Egypt's Hosni Mubarak and Jordan's King Abdullah, who were invited to Washington attend the launching of direct negotiations between the Israeli government and the Palestinian Authority, went there out of concern for their regimes, and not because they cared so much about the Palestinians or the Middle East peace process. The two Arab leaders accepted the invitation mainly due to the growing problems each one is facing at home.

Mubarak's trip to Washington comes amid growing opposition in Egypt to the idea of his son, Gamal, succeed him as president. Posters carrying the pictures of Gamal and seeking support for his candidacy have appeared in many places in the country, drawing sharp protests from many Egyptians.

The 82-year-old Mubarak is understandably desperate to have his son succeed him, but knows that without the backing of the US and the approval of the mainstream media in the West, Gamal will never be permitted to step into his father's shoes.

Such backing from the US and other Western countries is even more important than winning the support of the Egyptians, whose opinion doesn't matter anyway.

After all, these are the same Egyptians who, over the past three decades, have been giving their beloved dictator more than 95% support in government-sponsored referendums where the president's only rival is the president himself.

To achieve his goal, the ailing Mubarak is prepared to defy his doctors' advice and fly to Washington for the launching of the direct talks. He went to Washington not to seek peace between Palestinians and Israelis, but to pave the way for his son's rise to power.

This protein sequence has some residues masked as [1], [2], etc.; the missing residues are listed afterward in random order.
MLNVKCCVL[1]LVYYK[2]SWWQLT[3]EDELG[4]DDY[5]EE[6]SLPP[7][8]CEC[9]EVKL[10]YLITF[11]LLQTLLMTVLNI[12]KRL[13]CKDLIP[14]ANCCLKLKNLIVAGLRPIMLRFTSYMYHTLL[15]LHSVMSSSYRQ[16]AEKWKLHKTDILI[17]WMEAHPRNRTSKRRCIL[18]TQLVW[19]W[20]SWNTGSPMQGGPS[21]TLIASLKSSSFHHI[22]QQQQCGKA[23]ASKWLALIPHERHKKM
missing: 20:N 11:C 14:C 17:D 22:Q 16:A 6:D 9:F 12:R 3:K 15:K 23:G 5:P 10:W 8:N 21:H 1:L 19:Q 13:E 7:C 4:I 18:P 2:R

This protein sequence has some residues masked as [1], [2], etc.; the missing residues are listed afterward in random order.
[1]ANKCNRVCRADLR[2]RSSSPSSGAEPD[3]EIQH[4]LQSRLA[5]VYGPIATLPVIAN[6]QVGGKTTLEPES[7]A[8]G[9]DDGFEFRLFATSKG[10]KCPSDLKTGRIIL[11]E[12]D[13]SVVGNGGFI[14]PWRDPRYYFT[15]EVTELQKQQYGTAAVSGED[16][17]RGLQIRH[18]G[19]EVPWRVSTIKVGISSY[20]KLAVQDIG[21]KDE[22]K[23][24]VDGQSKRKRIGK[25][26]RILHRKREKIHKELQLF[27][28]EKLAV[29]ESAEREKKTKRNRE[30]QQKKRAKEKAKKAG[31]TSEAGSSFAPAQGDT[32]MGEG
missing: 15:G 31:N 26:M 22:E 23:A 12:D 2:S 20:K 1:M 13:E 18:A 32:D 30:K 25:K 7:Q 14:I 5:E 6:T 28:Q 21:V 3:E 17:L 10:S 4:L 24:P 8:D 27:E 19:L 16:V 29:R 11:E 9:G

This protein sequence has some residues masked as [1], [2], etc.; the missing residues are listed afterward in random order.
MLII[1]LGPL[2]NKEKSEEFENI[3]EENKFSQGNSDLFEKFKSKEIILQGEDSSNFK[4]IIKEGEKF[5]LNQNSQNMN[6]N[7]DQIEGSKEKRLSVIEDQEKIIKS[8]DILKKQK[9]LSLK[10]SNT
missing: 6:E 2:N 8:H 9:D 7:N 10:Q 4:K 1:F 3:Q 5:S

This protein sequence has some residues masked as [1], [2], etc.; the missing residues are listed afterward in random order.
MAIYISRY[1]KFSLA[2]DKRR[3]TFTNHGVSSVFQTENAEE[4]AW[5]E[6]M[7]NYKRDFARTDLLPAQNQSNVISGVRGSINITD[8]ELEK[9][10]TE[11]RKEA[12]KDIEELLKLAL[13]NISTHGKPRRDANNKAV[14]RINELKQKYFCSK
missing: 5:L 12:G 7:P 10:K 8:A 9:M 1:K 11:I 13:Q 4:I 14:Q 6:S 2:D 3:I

If Mubarak really cared about the Palestinians, he would be helping the 1.5 million residents of the Gaza Strip, and not building a steel underground wall along the border.

If he really cared, he would be allowing patients, students and pilgrims to leave the Gaza Strip to seek medical aid, enroll in universities and visit Mecca: he would not, instead, be arresting Palestinians and torturing them in his prisons.

If Mubarak really cared, he would not be banning humanitarian aid convoys from entering the Gaza Strip through Egypt: he would be supplying the Gaza Strip with medicine, water and electricity.

If Mubarak really cared about the peace process, he would not be allowing his government-controlled media to continue vomiting anti-Semitism and anti-Israel propaganda: instead of delegitimizing Israel and demonizing Jews, he would be preparing his people for peace.

Similarly, King Abdullah did not travel to Washington because he really cares about the Palestinians and the peace process.

He, too, has been facing increased pressure at home, especially from Jordanians who are worried about the Palestinian majority in their kingdom: calls for revoking the Jordanian citizenship of millions of Palestinians and squeezing them out of the kingdom have become almost an acceptable phenomenon.

King Abdullah seems to be sharing the same fears that his father, the late King Hussein, had some 40 years ago -- namely that the Palestinians would try to create a state-within--a-state in the Hashemite Kingdom.

King Abdullah went to Washington because he wants to secure the continued backing of the West -- and Israel -- for his regime. King Abdullah is afraid of the Palestinians; he is even afraid of an independent Palestinian state that would sit on his border. The Jordanian monarch would rather see IDF soldiers patrolling the border with Israel than Palestinian border guards.

Both Mubarak and Abdullah went to Washington empty-handed. They have nothing to offer the Israelis and Palestinians other than nice words that Westerners like to hear.

Mubarak and Abdullah did not carry with them any plans to help the Palestinians living in their countries or as their neighbors in the West Bank and Gaza Strip: they are in Washington because they want to get rid of the Palestinians and not because they want to help them. They are attending the launching of the direct talks because they want to make sure that the Palestinian issue remains Israel's problem alone.

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